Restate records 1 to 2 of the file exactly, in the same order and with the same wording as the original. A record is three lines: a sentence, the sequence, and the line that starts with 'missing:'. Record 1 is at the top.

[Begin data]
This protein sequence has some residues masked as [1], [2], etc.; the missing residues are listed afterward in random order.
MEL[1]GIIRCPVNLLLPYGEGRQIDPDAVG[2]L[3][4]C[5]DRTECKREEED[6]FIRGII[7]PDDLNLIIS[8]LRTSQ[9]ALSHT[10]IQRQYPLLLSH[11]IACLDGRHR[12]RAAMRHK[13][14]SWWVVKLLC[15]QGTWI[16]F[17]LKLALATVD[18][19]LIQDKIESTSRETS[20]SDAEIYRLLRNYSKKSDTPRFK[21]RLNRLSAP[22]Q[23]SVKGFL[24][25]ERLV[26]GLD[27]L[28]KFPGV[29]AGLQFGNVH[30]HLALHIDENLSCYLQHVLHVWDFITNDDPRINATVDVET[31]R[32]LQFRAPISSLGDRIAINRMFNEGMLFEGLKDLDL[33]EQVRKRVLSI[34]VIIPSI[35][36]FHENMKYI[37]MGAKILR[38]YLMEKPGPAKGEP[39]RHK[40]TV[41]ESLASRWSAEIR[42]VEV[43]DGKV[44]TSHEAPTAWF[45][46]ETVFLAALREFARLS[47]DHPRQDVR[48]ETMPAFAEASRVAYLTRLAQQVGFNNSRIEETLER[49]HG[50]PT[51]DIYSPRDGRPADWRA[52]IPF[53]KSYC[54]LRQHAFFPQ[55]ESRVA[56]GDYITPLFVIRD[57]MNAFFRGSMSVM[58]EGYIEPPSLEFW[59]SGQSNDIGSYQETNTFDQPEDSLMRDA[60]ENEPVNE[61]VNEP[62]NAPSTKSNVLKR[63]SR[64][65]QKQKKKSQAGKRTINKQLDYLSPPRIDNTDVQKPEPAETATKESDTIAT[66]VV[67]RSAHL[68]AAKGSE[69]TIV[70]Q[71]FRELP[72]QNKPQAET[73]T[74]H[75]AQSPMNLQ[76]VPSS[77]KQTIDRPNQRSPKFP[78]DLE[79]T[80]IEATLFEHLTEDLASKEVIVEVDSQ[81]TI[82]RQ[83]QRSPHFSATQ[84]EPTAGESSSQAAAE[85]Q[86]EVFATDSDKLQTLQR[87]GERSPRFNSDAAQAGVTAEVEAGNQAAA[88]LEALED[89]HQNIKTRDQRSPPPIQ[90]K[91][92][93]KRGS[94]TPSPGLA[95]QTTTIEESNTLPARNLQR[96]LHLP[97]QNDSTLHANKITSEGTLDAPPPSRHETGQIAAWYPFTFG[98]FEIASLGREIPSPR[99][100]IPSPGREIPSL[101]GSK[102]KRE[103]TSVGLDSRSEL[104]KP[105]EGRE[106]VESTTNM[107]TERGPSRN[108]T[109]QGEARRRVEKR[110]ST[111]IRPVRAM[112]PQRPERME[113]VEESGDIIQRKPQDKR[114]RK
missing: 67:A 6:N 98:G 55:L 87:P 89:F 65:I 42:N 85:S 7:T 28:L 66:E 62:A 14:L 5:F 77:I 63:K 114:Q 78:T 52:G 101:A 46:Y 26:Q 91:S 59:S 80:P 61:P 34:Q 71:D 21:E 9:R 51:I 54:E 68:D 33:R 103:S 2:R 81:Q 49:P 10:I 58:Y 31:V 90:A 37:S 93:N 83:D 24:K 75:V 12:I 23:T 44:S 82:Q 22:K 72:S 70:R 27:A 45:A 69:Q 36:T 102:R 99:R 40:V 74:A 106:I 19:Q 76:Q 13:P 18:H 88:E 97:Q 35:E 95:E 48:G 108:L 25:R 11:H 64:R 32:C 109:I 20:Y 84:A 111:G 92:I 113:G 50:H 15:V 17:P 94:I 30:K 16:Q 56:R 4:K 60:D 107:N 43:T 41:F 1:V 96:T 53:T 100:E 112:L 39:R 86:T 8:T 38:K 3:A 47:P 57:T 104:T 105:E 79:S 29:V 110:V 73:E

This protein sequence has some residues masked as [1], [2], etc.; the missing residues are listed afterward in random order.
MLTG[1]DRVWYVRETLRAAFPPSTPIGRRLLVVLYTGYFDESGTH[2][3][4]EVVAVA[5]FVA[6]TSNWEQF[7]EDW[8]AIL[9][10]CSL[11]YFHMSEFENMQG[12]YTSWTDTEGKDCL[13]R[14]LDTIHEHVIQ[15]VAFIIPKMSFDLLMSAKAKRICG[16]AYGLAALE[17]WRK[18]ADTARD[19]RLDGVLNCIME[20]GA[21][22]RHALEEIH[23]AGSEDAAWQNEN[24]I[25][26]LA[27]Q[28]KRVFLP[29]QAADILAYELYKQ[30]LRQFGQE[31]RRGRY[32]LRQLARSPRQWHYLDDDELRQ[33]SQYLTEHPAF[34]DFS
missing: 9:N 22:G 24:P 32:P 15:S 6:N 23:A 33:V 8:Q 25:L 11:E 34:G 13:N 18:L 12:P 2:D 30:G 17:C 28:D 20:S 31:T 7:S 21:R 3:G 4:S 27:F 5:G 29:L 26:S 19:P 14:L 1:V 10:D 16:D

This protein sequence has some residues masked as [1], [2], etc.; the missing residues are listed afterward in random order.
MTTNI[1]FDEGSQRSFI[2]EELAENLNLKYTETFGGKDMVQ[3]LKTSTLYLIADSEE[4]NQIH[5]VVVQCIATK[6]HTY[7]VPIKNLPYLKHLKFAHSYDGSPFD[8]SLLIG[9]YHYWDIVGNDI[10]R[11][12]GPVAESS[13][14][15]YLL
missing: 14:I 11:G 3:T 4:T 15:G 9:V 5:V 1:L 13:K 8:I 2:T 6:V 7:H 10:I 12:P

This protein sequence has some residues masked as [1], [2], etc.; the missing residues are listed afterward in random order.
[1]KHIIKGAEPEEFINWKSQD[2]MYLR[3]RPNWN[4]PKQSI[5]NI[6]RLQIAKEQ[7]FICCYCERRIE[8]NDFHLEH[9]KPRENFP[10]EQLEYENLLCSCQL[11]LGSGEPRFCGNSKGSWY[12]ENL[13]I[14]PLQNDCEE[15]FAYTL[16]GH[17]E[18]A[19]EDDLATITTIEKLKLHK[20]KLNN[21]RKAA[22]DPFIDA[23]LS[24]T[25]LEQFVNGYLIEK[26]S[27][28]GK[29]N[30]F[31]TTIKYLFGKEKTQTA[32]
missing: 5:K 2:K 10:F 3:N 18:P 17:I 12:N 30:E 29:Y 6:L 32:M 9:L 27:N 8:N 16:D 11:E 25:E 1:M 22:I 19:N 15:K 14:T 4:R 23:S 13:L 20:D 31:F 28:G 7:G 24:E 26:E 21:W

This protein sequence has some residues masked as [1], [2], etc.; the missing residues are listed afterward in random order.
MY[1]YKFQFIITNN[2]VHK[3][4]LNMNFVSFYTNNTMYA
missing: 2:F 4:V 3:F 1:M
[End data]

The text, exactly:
This protein sequence has some residues masked as [1], [2], etc.; the missing residues are listed afterward in random order.
MEL[1]GIIRCPVNLLLPYGEGRQIDPDAVG[2]L[3][4]C[5]DRTECKREEED[6]FIRGII[7]PDDLNLIIS[8]LRTSQ[9]ALSHT[10]IQRQYPLLLSH[11]IACLDGRHR[12]RAAMRHK[13][14]SWWVVKLLC[15]QGTWI[16]F[17]LKLALATVD[18][19]LIQDKIESTSRETS[20]SDAEIYRLLRNYSKKSDTPRFK[21]RLNRLSAP[22]Q[23]SVKGFL[24][25]ERLV[26]GLD[27]L[28]KFPGV[29]AGLQFGNVH[30]HLALHIDENLSCYLQHVLHVWDFITNDDPRINATVDVET[31]R[32]LQFRAPISSLGDRIAINRMFNEGMLFEGLKDLDL[33]EQVRKRVLSI[34]VIIPSI[35][36]FHENMKYI[37]MGAKILR[38]YLMEKPGPAKGEP[39]RHK[40]TV[41]ESLASRWSAEIR[42]VEV[43]DGKV[44]TSHEAPTAWF[45][46]ETVFLAALREFARLS[47]DHPRQDVR[48]ETMPAFAEASRVAYLTRLAQQVGFNNSRIEETLER[49]HG[50]PT[51]DIYSPRDGRPADWRA[52]IPF[53]KSYC[54]LRQHAFFPQ[55]ESRVA[56]GDYITPLFVIRD[57]MNAFFRGSMSVM[58]EGYIEPPSLEFW[59]SGQSNDIGSYQETNTFDQPEDSLMRDA[60]ENEPVNE[61]VNEP[62]NAPSTKSNVLKR[63]SR[64][65]QKQKKKSQAGKRTINKQLDYLSPPRIDNTDVQKPEPAETATKESDTIAT[66]VV[67]RSAHL[68]AAKGSE[69]TIV[70]Q[71]FRELP[72]QNKPQAET[73]T[74]H[75]AQSPMNLQ[76]VPSS[77]KQTIDRPNQRSPKFP[78]DLE[79]T[80]IEATLFEHLTEDLASKEVIVEVDSQ[81]TI[82]RQ[83]QRSPHFSATQ[84]EPTAGESSSQAAAE[85]Q[86]EVFATDSDKLQTLQR[87]GERSPRFNSDAAQAGVTAEVEAGNQAAA[88]LEALED[89]HQNIKTRDQRSPPPIQ[90]K[91][92][93]KRGS[94]TPSPGLA[95]QTTTIEESNTLPARNLQR[96]LHLP[97]QNDSTLHANKITSEGTLDAPPPSRHETGQIAAWYPFTFG[98]FEIASLGREIPSPR[99][100]IPSPGREIPSL[101]GSK[102]KRE[103]TSVGLDSRSEL[104]KP[105]EGRE[106]VESTTNM[107]TERGPSRN[108]T[109]QGEARRRVEKR[110]ST[111]IRPVRAM[112]PQRPERME[113]VEESGDIIQRKPQDKR[114]RK
missing: 67:A 6:N 98:G 55:L 87:P 89:F 65:I 42:N 85:S 7:T 28:L 66:E 62:A 14:L 5:F 77:I 63:K 114:Q 78:T 52:G 101:A 46:Y 26:Q 91:S 59:S 80:P 61:P 34:Q 71:D 21:E 9:R 51:I 54:E 68:D 33:R 103:S 2:R 81:Q 49:P 10:I 58:Y 31:V 90:A 37:S 93:N 83:D 24:K 75:V 12:I 23:T 44:S 82:Q 22:K 72:S 70:R 27:A 45:A 69:Q 36:T 102:R 99:R 40:V 74:A 106:I 19:Q 76:Q 13:P 18:H 88:E 97:Q 35:E 95:E 48:G 108:L 25:R 11:H 64:R 32:C 109:I 20:Y 84:A 111:G 92:I 113:G 50:H 15:V 17:P 94:I 30:K 16:Q 56:R 4:K 60:D 107:N 43:T 41:F 1:V 96:T 53:T 100:E 112:L 39:R 86:T 8:T 38:K 3:A 47:P 57:T 104:T 105:E 79:S 29:V 110:V 73:E

This protein sequence has some residues masked as [1], [2], etc.; the missing residues are listed afterward in random order.
MLTG[1]DRVWYVRETLRAAFPPSTPIGRRLLVVLYTGYFDESGTH[2][3][4]EVVAVA[5]FVA[6]TSNWEQF[7]EDW[8]AIL[9][10]CSL[11]YFHMSEFENMQG[12]YTSWTDTEGKDCL[13]R[14]LDTIHEHVIQ[15]VAFIIPKMSFDLLMSAKAKRICG[16]AYGLAALE[17]WRK[18]ADTARD[19]RLDGVLNCIME[20]GA[21][22]RHALEEIH[23]AGSEDAAWQNEN[24]I[25][26]LA[27]Q[28]KRVFLP[29]QAADILAYELYKQ[30]LRQFGQE[31]RRGRY[32]LRQLARSPRQWHYLDDDELRQ[33]SQYLTEHPAF[34]DFS
missing: 9:N 22:G 24:P 32:P 15:S 6:N 23:A 33:V 8:Q 25:L 11:E 34:G 13:N 18:L 12:P 2:D 30:G 17:C 28:D 20:S 31:T 7:S 21:R 3:G 4:S 27:F 5:G 29:L 26:S 19:P 14:L 1:V 10:D 16:D